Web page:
On occasion cars get recalled because of a threat to the physical health of their owners, but it is rare that a book gets recalled because of a threat to the spiritual health of its readers.
Yet that’s exactly what happened to self-proclaimed “Christian history expert” David Barton of Wallbuilders when he recently tried to whitewash the image of Thomas Jefferson for Christian readers. His book, The Jefferson Lies, reputed to expose alleged myths about American founder Thomas Jefferson, was recalled by the publisher August 10.
Nashville based publisher Thomas Nelson cited “historical errors” and stated that “it was in the best interest of our readers to cease its publication and distribution.” The recall was prompted by complaints from a group of conservative scholars and from a group of Cincinnati ministers.
MYTH: Even the most heretic of America’s founders may be enlisted to prove a Biblical worldview in America’s founding documents because they were constrained by the prevailing Christianity in the culture.
For years Wallbuilders’ spin of American history has been an embarrassment to the evangelical church, but David Barton consistently got away with it. Wallbuilders preys on an historically ill-informed Christian public. MythBusters was gratified with the news that they were finally called on the carpet.
As one lay reader admitted before the recall, “…from what I’ve read from the “academic” detractors, I find Barton’s positions to be more compelling. That may be because I want to believe in the goodness of the Founders.”
Wanting to believe the best, most Christians will give groups like Wallbuilders the benefit of the doubt and are consistently misled. Christian apologists for the Declaration of Independence and U.S. Constitution like David Barton typically rely on the supposed Christian convictions of the founders to prove that these are Christian documents.
They seem willing to go to almost any length to create this impression, including attempts to “baptize” the image of even the most heretical of the founders like Jefferson and Franklin. It’s like washing a pig and expecting him to stay clean.
Volumes could be written to demonstrate that Jefferson was no friend of the evangelical church, but MythBusters will summarize just a few points here from our investigation.
- Jefferson was a self-professed Unitarian and Epicurean. These are hardly philosophies compatible with the Christian religion.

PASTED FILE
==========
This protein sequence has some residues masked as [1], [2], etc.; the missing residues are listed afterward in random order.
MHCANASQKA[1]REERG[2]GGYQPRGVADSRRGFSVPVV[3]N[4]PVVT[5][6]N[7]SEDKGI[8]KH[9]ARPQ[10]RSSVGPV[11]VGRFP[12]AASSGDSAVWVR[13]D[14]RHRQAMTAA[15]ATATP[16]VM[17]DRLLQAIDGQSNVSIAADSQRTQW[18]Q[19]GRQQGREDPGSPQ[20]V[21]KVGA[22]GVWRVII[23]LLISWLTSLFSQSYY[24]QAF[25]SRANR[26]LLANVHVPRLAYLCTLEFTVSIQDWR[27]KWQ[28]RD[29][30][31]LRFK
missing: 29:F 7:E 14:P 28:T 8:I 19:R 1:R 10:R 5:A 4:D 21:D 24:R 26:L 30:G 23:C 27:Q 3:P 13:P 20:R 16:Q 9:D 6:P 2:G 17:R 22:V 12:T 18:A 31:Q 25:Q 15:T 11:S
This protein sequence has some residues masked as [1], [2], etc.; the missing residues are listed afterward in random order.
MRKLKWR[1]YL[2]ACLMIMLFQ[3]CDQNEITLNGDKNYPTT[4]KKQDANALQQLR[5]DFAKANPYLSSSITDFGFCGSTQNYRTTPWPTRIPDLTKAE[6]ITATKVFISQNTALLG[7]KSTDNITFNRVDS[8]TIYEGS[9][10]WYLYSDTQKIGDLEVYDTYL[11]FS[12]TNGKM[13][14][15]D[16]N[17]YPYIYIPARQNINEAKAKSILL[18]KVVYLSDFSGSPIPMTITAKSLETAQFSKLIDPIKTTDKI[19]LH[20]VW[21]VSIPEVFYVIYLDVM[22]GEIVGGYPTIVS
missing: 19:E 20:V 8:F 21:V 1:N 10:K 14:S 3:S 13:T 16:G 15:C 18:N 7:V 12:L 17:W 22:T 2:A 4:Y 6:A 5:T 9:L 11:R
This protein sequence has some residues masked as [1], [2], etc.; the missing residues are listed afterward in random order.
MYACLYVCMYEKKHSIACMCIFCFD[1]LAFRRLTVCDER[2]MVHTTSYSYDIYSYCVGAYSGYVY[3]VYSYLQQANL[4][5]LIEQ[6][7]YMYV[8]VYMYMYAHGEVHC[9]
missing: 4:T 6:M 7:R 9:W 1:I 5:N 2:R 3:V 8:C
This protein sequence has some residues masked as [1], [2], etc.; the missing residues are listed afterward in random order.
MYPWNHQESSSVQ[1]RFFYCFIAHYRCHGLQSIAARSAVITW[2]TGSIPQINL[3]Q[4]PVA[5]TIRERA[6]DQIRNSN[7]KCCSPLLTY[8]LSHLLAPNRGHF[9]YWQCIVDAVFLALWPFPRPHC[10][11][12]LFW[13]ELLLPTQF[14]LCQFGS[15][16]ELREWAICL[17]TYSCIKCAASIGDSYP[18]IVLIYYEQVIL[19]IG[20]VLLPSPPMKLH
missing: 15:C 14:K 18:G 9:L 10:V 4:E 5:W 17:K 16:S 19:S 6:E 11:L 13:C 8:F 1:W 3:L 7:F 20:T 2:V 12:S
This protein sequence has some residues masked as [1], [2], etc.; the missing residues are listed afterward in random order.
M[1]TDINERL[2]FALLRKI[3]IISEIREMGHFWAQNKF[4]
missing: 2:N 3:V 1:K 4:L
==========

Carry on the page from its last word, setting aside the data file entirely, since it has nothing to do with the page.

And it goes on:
- It is not Jefferson that the Left has sought to denigrate as David Barton contends, but rather the Christian conservative caricature of Jefferson, of which Barton is typical. It was after all the New Deal Democrats who adorned the currency and coinage with Jefferson’s profile. They also carved his image in stone at Mt. Rushmore and erected a shrine in his honor at the nation’s capitol.
- No matter how David Barton tries to sugar-coat it, the fact remains that Thomas Jefferson did excise the miracles of Jesus from the New Testament in his notorious Jefferson Bible. In so doing he stands condemned by the New Testament itself which warns, “if anyone takes away from the words of the book of this prophecy, God shall take away his part from the tree of life and from the holy city, which are written in this book” (Rev. 22;19).
- Christian leaders of Jefferson’s era were not buying Wallbuilders’ version of Thomas Jefferson. Pastor Timothy Dwight, president of Yale University, was a prime example of those detractors. During the campaign [of 1800] Dwight took advantage of his pulpit to rain fire and brimstone on Jefferson. He said, “Can serious and reflecting men look about them and doubt that, if Jefferson is elected, those morals which protect our lives from the knife of the assassin, which guard the chastity of our wives and daughters from seduction and violence, defend our property from plunder and devastation and shield our religion from contempt and profanation, will not be trampled upon? For what end? That our churches may become temples of reason, the Bible cast into a bonfire, and that we may see our wives and daughters the victims of legal prostitution?” (Gregory W. Hamilton, The Revolution of 1800)
- Most freemasonic organizations claim Jefferson as a leading member of the craft and he was in full sympathy with their revolutionary aims. He was an enthusiastic supporter of the Jacobin-inspired French Revolution and endorsed its lawless, bloody purge, which claimed 14,000 victims. He welcomed Citizen Genet to America with the words, “All the old spirit of 1776 is rekindling.” In other words, he saw the same spirit in the American Revolution as that which animated the French. Citizen Genet is said to be the guiding force behind the Whiskey Rebellion.
- The bottom line is that the best assessment of an individual founding father is a careful analysis of what they gave us. For one thing Jefferson’s Declaration of Independence draws its inspiration and authority from the autonomous mind of man (self-evident truth) rather than the Bible. For another, the Bible knows nothing of “inalienable rights,” but rather declares man to be “dead in sin” from conception and responsible to God’s law, with blessing dependent on obedience. The reader is referred to another article on this site for a more in-depth treatment of problems in the Declaration of Independence.
Case Closed: It does nothing for the Kingdom of God to pretend that infidels like Thomas Jefferson were in any way a friend of the church. The very words that Wallbuilders employs in praise of Jefferson – “classical Renaissance man” – are the words that condemn him from a Biblical perspective. The philosophy of the Renaissance was anti-Biblical to the core.
MythBuster Rating: Blue Flag to Thomas Nelson for integrity in publishing and Wallbuilders gets our Red Flag. David Barton’s writing should be approached with extreme caution by evangelical readers.